I just had to blog about this fantastic paper I recently read in mBio titled “Insertion sequence IS26 reorganizes plasmids in clinically isolated multidrug-resistant bacteria by replicative transposition” by He at al. The title was intriguing, and the paper did not disappoint. It addresses a lot of observations we have had about plasmids in Enterobacteriaceae, as I’ll describe below.
The paper starts by acknowledging that IS26, which is an insertion sequence, has been found all over conjugative plasmids. Why is this important? Well, it frequently carries or transposes genes associated with antibiotic resistance. Among the genes that it can transpose are those that define carbapenem-producing Enterobacteriaceae, or CRE. The CRE superbugs are bacteria that are resistant to carbapenem antibiotics, and are usually also resistant to most other antibiotics used in human and animal medicine. IS26 can mobilize resistance genes, genomic regions that include MULTIPLE resistance genes, and other gene clusters that provide fitness advantages to a bacteria. IS26 can move these gene clusters to another genomic location in a process called replicative transposition.
The impact of IS26 is illustrated below by an analysis I am working on of plasmids of E. coli ST131, which is the predominant E. coli lineage causing urinary tract infections that has emerged worldwide in the past ten years. The plasmid below is a defining trait of multidrug-resistant ST131, and it confers resistance to numerous antibiotics. Note how there are eight copies of IS26 on this plasmid, and it is pretty clear that they have carried with them a variety of genes associated with antibiotic resistance, and genes encoding other possible traits such as iron acquisition (the enhanced ability to acquire iron in the host gives bacteria like ST131 a fitness advantage during its colonization).
Now back to the paper – here’s just a few things I love about it:
1. It begins to delve into the mechanisms by which IS26 is able to reorganize plasmids. We have known for a long time that these elements are highly prevalent on some of the most dangerous plasmids of Enterobacteriaceae; however, this paper starts to better explain the broad and immediate impact they can have on plasmid evolution! It shows that IS26 not only drives the mobilization of accessory genes, it can also mediate deletions of large fragments of DNA or reorientation of said regions. This explains so much of what I have been seeing in ST131 plasmids, where strains belonging to a “clonal” lineage have the same plasmids, but these plasmids are drastically different in orientation and accessory gene content. The conclusions from the paper help to explain what we have been seeing on these plasmids – IS26 tends not to transpose frequently via replicative transposition, but instead duplicates through inversion of DNA within an element, thus changing the landscape of the plasmid and creating additional copies of IS26.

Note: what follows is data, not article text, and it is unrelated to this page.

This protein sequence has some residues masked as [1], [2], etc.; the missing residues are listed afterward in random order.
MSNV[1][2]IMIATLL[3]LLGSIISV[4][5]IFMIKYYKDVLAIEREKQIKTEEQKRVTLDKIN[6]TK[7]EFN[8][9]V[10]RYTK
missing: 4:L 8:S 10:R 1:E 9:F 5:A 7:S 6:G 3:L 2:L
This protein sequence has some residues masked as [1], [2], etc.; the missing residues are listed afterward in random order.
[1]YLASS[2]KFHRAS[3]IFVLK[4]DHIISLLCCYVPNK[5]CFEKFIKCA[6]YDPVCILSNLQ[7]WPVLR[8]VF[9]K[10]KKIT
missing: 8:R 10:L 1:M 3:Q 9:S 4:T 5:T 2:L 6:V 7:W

2. As the authors state, “This study also provides a method to trace the evolution of resistance plasmids based on TSD (target site duplication) patterns.” This, for the first time in such a fashion, presents a concept by which to trace the evolutionary history of these transposition events and improves our ability to reconstruct the history of plasmid rearrangements within clonal lineages. Using TSDs following the plasmids of CREs in the NIH outbreak, the authors were able to demonstrate that TSDs served as a “tracer” of the history of IS26 activity! A key point also mentioned by the authors is that “When the disruptions are caused by IS26, deletions are often observed at the antibiotic resistance gene locus. We suspect that these observations indicate ongoing plasmid streamlining that continues even after the acquisition of resistance determinants.” This is important because it highlights not only the additive capacity of IS26, but its ability to further modify a genome through reduction events that might enhance bacterial fitness.
3. Tn4401. This is an extremely important transposon that often carries KPC, making a bacteria CRE. The authors state that “As there are many more copies of IS26 than of Tn4401, we speculate that this composite element may have higher transposition activity than the original Tn4401 and could be an example of IS26-mediated mobility enhancement of a critical resistance determinant.” This suggests that not only can IS26 act alone to modify a genome, it can act on other mobile elements within a plasmid to further enhance their capacity to transpose. This synergistic activity would have major implications for bacterial genome evolution. Tn4401 is also thought to be “restricted” from further transposition (transposition immunity), limiting its duplication within a genetic element. However, in concert with other IS elements, it can be duplicated within the same plasmid. Again, I see a similar phenomenon in a plasmid I am analyzing from a CRE Enterobacter cloacae (image below). I need to look at this in more detail, but it explains yet another mechanism conferred through IS cooperation.
In short, this paper shows how detailed analysis of plasmid genomes can be used to better understand the molecular mechanisms driving their evolution, in the absence of any experimental data. Yes, experimental data is still needed to validate. But it shows that we can use rapid sequencing and subsequent analysis to understand the events driving rapid changes in bacterial genomes. Awesome paper!